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Jewel of an Idea: Helping Tanzania’s Gems Benefit Tanzanians

There are areas of Tanzania where some people live on less than one dollar a day. Yet one area where the country has great potential for wealth: gemstones. East Africa’s geology has made Tanzania one of the best places in the world to find rare gems, especially opals, sapphires, and rubies.

Much of that wealth, however, leaves Tanzania when the gems are shipped overseas to Asia to be cut, which means that Tanzania doesn’t see the full value of its lucrative resources. Before leaving Tanzania, we caught up with Charles Carmona, a U.S.-based gemologist working to change that. Along with an initiative from the Tanzanian government and the World Bank, Carmona is helping to set up what will be called the Tanzania Gemological Centre to train Tanzanian people how to cut and carve gems, and even how to produce jewelry. We asked Carmona how a country like Tanzania can see more value from its resources. The good new is that it seems to be on its way. Excerpts:

What’s so unique about Tanzania’s geology that has made it so fertile with gemstones?
Tanzania’s gems are a result of billions of years of interactions between the various tectonic plates of the Earth’s crust that come together under the region. It’s called the Great African Rift Valley and is very geologically unique. Few places on earth have as great a concentration of gem resources as Tanzania.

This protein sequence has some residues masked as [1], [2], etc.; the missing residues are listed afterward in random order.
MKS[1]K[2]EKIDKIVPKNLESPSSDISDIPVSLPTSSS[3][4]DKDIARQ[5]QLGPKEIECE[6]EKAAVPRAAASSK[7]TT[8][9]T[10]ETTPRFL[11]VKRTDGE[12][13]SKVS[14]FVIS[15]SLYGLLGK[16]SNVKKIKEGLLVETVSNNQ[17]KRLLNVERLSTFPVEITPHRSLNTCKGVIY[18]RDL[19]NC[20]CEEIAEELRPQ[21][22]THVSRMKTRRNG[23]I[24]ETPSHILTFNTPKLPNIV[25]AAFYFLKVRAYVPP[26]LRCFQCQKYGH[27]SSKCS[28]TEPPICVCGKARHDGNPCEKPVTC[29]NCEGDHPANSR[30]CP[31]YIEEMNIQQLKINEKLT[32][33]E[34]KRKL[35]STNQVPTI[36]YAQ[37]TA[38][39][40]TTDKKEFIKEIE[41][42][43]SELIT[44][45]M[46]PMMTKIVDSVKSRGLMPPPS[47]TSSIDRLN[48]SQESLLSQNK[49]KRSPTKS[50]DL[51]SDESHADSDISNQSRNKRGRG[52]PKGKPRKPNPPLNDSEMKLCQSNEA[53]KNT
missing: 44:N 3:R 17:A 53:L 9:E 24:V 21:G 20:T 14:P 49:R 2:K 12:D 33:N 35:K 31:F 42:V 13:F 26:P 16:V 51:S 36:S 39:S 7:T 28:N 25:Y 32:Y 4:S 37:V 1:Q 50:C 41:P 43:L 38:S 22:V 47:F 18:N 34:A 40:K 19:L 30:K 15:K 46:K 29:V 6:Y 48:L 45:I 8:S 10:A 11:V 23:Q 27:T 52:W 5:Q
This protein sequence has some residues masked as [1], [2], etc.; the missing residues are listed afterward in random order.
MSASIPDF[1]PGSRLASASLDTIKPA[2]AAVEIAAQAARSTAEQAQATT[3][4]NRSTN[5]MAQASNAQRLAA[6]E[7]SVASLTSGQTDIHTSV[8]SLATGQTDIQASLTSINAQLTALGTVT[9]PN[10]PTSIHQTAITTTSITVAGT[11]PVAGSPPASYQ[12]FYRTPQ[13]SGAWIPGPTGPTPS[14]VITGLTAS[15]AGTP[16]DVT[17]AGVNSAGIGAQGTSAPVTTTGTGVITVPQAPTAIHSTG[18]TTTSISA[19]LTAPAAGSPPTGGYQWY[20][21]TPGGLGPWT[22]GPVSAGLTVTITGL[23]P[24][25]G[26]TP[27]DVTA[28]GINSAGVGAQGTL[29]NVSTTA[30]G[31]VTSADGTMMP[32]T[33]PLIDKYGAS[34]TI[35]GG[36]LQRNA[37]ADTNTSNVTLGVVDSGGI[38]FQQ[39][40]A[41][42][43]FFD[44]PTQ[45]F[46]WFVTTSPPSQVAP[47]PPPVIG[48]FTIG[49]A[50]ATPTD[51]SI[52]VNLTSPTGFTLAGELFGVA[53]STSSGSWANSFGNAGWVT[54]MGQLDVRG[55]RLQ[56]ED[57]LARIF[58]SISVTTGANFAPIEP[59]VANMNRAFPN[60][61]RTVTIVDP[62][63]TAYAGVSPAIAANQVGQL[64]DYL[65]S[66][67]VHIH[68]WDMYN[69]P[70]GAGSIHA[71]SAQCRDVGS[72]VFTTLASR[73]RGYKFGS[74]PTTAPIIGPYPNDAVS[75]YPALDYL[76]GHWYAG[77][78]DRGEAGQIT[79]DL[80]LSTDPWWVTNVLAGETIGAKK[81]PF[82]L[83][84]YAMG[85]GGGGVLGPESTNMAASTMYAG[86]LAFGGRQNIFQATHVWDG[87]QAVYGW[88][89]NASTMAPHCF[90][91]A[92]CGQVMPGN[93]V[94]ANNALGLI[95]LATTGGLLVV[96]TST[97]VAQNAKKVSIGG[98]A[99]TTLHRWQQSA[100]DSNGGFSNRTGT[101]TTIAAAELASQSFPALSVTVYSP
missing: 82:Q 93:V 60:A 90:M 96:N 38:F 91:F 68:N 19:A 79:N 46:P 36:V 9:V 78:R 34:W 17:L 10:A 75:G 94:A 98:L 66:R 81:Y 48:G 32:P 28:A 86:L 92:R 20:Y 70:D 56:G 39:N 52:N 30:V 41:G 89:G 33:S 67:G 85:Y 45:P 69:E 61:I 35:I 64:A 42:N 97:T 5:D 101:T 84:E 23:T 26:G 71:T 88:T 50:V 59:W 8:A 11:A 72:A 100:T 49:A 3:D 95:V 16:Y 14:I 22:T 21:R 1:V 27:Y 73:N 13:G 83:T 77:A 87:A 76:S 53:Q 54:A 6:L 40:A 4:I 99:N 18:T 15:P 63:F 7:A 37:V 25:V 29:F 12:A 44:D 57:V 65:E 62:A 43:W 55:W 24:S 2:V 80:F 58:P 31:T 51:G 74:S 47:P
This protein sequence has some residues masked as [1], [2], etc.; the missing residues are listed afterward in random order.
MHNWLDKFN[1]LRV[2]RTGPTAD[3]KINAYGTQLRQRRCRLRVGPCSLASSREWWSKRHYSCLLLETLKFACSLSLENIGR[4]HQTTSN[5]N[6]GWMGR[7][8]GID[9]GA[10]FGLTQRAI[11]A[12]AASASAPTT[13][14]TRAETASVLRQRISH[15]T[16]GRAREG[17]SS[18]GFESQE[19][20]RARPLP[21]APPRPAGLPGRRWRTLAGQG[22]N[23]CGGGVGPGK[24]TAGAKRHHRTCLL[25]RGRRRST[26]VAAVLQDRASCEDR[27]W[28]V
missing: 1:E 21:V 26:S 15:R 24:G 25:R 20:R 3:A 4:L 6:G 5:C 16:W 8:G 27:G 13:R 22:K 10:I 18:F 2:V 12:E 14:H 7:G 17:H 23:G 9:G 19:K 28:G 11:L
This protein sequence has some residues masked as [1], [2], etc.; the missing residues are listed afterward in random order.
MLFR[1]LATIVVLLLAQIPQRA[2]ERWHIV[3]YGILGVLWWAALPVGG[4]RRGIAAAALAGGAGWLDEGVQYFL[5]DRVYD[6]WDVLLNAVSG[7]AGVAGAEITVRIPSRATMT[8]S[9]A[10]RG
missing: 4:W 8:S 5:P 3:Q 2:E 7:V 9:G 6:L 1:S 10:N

What are some of the more exotic types?
Tanzanite, the eponymous blue and purple mineral of Tanzania, is found no where else in the world. There are also unusual colors of sapphires, garnets and spinels, beryls, and zircons.

Why are so many gemstones shipped overseas to be cut?
The country has incredible gemstone resources. Even more have been discovered over the last 50 years. But the local cutting industry has not grown at the same rate. The stones are more frequently shipped to places like India and further east in Asia that have the know-how and economic incentives to cut the stones. That means that the greatest value in jobs and taxation are not seen in Tanzania, the country of origin.

How much value is lost when Tanzania exports those stones to be cut?
Well it depends on size and quality, but a large high-quality gem crystal that sells for $100 per gram could be worth $500 per gram after cutting. That is why it is so important that these gems be processed in Tanzania, rather than outside.

Does the mining of gemstones contribute to conflict and poor working conditions in Tanzania as we’ve seen with diamonds and other rare materials in other parts of Africa?
Unfortunately, yes, this has been the case in some gem-producing countries. But responsible authorities in Tanzania have been working to improve the lot of these artisan miners. Those effects of mining can change though if more of the wealth that the mines produce stays in their local communities. Also, authorities are trying to minimize the environmental impact that is part of the extractive industries.

What do the Tanzanian people need to know in order to domesticate more of their market? What are you trying to teach them?
The training center has been conceived to help create the infrastructure for a wholesale gemstone industry in the country.  We’re trying to train thousands of gem cutters and carvers, jewelers and gemologists to bring the local industry into competition with the rest of the world. I think within five years, Tanzania will be a much greater force in the gemstone industry.